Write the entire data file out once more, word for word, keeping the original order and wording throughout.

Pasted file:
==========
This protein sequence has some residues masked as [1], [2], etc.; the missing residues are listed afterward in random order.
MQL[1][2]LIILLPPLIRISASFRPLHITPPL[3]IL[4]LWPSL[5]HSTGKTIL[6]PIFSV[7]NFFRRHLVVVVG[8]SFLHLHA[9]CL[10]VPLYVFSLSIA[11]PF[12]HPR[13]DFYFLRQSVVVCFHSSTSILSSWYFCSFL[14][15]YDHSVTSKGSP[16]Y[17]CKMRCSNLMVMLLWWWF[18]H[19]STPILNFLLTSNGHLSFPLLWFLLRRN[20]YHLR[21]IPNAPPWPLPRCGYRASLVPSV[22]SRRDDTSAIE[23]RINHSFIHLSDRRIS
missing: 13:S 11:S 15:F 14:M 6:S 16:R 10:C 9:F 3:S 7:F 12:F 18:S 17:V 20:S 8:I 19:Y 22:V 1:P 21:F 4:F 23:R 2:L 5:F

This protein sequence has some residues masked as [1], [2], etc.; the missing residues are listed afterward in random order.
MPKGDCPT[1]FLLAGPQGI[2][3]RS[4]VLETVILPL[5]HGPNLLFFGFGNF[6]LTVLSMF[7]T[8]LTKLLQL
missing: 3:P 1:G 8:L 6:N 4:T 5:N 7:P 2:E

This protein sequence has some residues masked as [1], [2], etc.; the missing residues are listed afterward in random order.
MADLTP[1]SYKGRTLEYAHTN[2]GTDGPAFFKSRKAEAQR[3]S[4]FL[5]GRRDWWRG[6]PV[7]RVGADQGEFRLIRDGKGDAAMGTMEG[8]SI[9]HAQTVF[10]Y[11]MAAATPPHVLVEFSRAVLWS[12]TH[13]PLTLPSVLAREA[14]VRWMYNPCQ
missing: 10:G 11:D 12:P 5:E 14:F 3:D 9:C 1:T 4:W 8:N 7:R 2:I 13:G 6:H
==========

This protein sequence has some residues masked as [1], [2], etc.; the missing residues are listed afterward in random order.
MQL[1][2]LIILLPPLIRISASFRPLHITPPL[3]IL[4]LWPSL[5]HSTGKTIL[6]PIFSV[7]NFFRRHLVVVVG[8]SFLHLHA[9]CL[10]VPLYVFSLSIA[11]PF[12]HPR[13]DFYFLRQSVVVCFHSSTSILSSWYFCSFL[14][15]YDHSVTSKGSP[16]Y[17]CKMRCSNLMVMLLWWWF[18]H[19]STPILNFLLTSNGHLSFPLLWFLLRRN[20]YHLR[21]IPNAPPWPLPRCGYRASLVPSV[22]SRRDDTSAIE[23]RINHSFIHLSDRRIS
missing: 13:S 11:S 15:F 14:M 6:S 16:R 10:C 9:F 3:S 7:F 12:F 18:S 17:V 20:S 8:I 19:Y 22:V 1:P 21:F 4:F 23:R 2:L 5:F

This protein sequence has some residues masked as [1], [2], etc.; the missing residues are listed afterward in random order.
MPKGDCPT[1]FLLAGPQGI[2][3]RS[4]VLETVILPL[5]HGPNLLFFGFGNF[6]LTVLSMF[7]T[8]LTKLLQL
missing: 3:P 1:G 8:L 6:N 4:T 5:N 7:P 2:E

This protein sequence has some residues masked as [1], [2], etc.; the missing residues are listed afterward in random order.
MADLTP[1]SYKGRTLEYAHTN[2]GTDGPAFFKSRKAEAQR[3]S[4]FL[5]GRRDWWRG[6]PV[7]RVGADQGEFRLIRDGKGDAAMGTMEG[8]SI[9]HAQTVF[10]Y[11]MAAATPPHVLVEFSRAVLWS[12]TH[13]PLTLPSVLAREA[14]VRWMYNPCQ
missing: 10:G 11:D 12:P 5:E 14:F 3:D 9:C 1:T 4:W 8:N 7:R 2:I 13:G 6:H